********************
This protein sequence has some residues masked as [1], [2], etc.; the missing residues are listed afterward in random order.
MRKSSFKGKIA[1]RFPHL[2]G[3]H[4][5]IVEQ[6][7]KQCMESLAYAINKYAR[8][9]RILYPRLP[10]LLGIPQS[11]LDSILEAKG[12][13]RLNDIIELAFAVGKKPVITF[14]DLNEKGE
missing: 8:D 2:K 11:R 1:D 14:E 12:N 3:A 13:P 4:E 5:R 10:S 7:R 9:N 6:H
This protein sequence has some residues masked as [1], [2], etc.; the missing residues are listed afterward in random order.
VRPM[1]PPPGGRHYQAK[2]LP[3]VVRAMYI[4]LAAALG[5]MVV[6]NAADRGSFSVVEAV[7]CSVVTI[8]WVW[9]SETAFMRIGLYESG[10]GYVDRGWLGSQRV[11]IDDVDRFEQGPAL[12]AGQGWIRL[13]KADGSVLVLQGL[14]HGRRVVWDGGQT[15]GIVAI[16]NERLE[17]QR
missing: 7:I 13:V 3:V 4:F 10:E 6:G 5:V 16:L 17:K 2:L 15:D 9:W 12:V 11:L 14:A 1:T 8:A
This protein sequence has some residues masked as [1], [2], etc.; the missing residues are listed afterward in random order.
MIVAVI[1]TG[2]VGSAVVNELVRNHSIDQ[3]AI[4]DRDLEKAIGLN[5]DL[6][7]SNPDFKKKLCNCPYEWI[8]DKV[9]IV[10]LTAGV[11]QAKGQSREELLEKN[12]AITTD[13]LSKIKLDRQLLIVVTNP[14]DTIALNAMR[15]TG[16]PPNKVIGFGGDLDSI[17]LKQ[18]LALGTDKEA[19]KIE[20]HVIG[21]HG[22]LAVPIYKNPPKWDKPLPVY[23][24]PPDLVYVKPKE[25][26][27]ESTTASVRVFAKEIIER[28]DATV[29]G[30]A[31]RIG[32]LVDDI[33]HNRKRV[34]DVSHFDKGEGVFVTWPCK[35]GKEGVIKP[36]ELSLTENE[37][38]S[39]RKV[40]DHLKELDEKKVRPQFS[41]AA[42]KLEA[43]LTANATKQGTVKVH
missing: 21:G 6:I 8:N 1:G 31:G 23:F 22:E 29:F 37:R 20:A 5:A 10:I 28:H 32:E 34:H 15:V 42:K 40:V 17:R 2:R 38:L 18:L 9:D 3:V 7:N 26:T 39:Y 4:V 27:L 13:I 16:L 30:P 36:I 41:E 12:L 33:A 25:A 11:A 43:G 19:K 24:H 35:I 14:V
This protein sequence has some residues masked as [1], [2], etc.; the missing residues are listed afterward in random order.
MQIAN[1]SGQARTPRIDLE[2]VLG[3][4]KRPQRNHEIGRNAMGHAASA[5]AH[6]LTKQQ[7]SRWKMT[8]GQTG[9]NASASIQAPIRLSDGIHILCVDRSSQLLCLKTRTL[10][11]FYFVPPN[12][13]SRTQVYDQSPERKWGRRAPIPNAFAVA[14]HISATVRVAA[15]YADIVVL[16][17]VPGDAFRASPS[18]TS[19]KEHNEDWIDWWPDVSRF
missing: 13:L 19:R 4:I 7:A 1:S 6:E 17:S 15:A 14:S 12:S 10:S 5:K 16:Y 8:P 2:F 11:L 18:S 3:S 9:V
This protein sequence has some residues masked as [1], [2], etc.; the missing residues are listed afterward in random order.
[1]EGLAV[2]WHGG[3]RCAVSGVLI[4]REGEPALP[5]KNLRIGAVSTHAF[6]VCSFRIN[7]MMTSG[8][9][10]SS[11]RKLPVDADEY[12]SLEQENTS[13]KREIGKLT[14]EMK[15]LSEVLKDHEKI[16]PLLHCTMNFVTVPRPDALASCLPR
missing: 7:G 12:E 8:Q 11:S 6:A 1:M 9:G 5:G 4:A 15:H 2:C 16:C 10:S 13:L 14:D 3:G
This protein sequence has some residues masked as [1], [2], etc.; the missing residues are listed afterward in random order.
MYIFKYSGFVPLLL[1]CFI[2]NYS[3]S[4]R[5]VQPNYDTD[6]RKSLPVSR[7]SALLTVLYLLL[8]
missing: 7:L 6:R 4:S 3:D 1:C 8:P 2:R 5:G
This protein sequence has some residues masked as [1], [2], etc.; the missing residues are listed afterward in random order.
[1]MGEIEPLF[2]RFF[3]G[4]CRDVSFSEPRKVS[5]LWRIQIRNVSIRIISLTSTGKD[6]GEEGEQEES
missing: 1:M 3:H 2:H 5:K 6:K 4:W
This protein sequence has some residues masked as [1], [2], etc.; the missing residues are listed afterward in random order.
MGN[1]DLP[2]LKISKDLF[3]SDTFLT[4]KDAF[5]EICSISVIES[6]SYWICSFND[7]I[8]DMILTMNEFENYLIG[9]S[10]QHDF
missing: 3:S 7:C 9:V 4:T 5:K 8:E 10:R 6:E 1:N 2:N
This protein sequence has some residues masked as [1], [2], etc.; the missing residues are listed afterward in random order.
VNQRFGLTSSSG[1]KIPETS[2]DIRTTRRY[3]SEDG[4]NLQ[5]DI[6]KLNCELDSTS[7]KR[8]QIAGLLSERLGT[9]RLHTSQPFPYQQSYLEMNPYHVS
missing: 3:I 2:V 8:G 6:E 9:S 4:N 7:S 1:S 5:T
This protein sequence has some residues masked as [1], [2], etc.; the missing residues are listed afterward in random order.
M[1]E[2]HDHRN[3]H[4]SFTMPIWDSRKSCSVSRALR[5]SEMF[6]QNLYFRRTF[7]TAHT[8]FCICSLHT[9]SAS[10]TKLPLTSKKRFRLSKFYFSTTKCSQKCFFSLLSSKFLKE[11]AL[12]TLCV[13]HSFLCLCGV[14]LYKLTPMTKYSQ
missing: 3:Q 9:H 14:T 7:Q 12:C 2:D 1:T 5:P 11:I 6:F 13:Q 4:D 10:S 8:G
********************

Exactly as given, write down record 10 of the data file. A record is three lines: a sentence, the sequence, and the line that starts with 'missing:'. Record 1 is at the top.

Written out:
This protein sequence has some residues masked as [1], [2], etc.; the missing residues are listed afterward in random order.
M[1]E[2]HDHRN[3]H[4]SFTMPIWDSRKSCSVSRALR[5]SEMF[6]QNLYFRRTF[7]TAHT[8]FCICSLHT[9]SAS[10]TKLPLTSKKRFRLSKFYFSTTKCSQKCFFSLLSSKFLKE[11]AL[12]TLCV[13]HSFLCLCGV[14]LYKLTPMTKYSQ
missing: 3:Q 9:H 14:T 7:Q 12:C 2:D 1:T 5:P 11:I 6:F 13:Q 4:D 10:S 8:G